with and without: logic

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Is it logical to let others lead my life choices for 12 months?  Is it logical to share long journal entries filled with personal emotional and physical details via the internet each week?  Was it logical to jump rope insanely until I  sprained my ankle or was there logic in the days of silence communicating only in written post-it notes?  What about the time I spent an hour floating naked in an isolation chamber in a random New York City apartment? Hmmmm now that’s a hard one to find logic in! I really haven’t been working too hard on sharpening my “logical living” skills this past year. I’m not worried though.  I feel pretty good about what’s unfolded thus far and am beginning to believe putting faith in the act of letting go is in itself it’s own form of logic.

It’s not surprising that I have resisted my final Living Chapter’s task  – the life goal logic model.  I have always felt strongly and have vehemently stated that living one’s life can not really be “modeled” and that life itself does not fit into a box.  I don’t believe that filling out a quiz can depict my personality and I have problems creating “profiles” that upload my lifestyle in Instagram images.  I find myself checking the “other” box frequently on forms and cringing when people ask me to choose a “genre” that suits me best.   I have looked outward from this perspective and fought my way through 37 years defending my sentiments.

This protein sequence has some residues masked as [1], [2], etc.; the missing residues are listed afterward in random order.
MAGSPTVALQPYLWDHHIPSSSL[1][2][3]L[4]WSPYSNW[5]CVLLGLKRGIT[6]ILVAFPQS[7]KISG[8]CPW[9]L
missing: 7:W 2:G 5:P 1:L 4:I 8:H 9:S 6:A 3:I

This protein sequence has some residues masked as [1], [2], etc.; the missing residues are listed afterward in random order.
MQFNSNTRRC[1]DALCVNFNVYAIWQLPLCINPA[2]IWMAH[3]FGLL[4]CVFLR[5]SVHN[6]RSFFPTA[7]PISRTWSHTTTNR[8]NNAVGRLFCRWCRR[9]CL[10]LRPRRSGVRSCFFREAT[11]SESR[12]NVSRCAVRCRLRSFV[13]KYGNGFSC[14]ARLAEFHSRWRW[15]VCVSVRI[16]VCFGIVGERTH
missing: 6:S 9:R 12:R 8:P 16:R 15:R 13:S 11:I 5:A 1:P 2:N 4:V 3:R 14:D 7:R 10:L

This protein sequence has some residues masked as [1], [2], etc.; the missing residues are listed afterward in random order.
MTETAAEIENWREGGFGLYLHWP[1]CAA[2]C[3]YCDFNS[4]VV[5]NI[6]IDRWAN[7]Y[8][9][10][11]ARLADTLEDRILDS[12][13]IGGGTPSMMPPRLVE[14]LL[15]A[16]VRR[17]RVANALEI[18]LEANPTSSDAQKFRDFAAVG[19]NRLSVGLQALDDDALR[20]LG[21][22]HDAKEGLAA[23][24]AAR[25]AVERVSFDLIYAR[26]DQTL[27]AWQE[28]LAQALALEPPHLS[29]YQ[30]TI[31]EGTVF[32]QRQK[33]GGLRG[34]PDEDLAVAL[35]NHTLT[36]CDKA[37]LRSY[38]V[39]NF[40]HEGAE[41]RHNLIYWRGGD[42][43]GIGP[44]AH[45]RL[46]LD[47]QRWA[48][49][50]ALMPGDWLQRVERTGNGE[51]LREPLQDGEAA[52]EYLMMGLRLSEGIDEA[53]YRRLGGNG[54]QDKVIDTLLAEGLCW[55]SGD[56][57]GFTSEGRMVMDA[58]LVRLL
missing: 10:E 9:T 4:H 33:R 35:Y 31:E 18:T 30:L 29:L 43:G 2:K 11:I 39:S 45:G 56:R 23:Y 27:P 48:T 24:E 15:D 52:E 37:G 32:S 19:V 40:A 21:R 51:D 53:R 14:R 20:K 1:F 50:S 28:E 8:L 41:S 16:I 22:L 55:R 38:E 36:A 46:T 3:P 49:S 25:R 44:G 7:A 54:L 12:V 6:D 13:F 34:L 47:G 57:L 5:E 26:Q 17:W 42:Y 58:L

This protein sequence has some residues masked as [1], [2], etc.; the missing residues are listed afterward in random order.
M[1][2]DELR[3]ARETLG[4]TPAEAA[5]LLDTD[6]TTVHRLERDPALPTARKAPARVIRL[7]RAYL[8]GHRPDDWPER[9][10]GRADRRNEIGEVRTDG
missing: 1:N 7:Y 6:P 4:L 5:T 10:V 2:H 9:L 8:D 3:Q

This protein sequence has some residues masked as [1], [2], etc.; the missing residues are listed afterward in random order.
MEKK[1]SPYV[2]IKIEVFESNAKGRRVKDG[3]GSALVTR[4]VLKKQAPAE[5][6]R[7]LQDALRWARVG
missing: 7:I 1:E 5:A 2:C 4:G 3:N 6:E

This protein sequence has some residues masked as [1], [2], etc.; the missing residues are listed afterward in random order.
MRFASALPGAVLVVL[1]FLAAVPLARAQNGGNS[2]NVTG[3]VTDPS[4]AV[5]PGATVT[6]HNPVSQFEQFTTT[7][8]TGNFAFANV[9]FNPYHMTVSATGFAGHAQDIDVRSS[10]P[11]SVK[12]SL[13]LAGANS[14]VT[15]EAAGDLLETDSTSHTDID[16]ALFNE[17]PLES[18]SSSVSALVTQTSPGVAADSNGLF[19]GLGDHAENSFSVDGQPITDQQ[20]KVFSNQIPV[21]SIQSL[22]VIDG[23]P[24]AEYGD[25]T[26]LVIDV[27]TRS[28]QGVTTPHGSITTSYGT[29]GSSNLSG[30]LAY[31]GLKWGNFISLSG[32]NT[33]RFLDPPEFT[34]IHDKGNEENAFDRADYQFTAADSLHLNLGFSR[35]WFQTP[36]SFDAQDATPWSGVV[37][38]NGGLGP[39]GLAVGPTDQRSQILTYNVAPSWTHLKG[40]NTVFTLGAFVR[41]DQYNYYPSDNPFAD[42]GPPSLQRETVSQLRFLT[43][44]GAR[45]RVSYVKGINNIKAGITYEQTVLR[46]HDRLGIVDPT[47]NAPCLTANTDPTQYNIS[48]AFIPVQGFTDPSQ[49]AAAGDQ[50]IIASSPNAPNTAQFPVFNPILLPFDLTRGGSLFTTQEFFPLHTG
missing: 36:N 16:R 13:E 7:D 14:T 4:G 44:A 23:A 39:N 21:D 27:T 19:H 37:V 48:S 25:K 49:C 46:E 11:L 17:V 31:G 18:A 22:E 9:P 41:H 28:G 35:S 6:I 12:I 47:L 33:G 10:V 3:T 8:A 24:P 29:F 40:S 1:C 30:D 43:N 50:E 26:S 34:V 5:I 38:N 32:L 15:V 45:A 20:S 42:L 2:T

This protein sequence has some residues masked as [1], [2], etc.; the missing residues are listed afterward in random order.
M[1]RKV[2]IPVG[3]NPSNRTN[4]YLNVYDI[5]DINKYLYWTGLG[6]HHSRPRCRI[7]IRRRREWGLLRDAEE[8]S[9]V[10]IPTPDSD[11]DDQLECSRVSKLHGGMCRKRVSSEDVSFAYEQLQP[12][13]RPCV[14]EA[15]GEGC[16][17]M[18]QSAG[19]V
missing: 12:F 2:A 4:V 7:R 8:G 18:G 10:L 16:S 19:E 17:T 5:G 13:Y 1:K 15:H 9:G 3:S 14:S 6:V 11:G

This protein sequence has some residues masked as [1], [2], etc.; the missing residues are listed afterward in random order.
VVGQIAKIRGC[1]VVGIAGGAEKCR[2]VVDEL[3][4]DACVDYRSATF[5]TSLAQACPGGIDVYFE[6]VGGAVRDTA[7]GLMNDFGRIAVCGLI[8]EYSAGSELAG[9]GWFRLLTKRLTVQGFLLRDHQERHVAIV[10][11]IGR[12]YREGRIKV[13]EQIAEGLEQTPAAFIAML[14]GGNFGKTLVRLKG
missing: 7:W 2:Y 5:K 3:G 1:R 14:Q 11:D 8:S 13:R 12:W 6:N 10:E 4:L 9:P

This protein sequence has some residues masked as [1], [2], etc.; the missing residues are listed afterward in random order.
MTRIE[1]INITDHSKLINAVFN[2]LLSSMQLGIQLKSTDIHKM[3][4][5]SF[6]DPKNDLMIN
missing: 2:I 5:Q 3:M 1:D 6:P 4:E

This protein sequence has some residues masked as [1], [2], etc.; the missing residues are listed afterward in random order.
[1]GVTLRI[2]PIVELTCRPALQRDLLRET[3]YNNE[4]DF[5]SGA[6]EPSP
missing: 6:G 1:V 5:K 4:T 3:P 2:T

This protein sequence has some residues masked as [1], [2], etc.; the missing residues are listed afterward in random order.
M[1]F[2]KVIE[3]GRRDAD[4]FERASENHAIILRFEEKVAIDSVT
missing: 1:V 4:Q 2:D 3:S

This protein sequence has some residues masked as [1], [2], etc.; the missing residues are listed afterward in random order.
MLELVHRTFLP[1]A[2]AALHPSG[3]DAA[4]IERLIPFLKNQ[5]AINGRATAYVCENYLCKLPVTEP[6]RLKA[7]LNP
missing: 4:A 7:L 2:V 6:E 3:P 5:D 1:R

Oddly enough, as driven and motivated as I am, I have also fought the idea of creating “life goals” or “life plans”.  I felt as if setting these end points or lists of things/desires or accomplishments would limit me from becoming who I was or could be without restrictions.  But what is really limiting me? Could it be my resistance in general? Is it the fear or dislike of wandering down this particular “scary” logic avenue that may be keeping me from my chosen destination?  Is it a fear of choosing what I really want? These questions have agitated me to the point of action so I have finally decided to stop resisting and just dove into my last chapter challenge of creating the life goal logic model.

So what is a logic model? Good question! Take a peek at these images  And if you want to learn more after being (inundated by these graphs and charts) read up here on what Wikipedia has to say. I went directly off of Elizabeth’s guidelines in her chapter outline. My logic model consists of rows each holding a “life goal” and four columns each outlining the steps taken to achieve those goals and the impacts and outcomes of accomplishing the goals.  The columns are as follows:

  • INPUT: what do I have to put in (or be) to make this goal reality?
  • ACTIVITIES: what things to I need to do to make this a reality?
  • OUTPUT: What is created when I do these activities?
  • OUTCOMES: What is changed, disrupted or benefited from these actions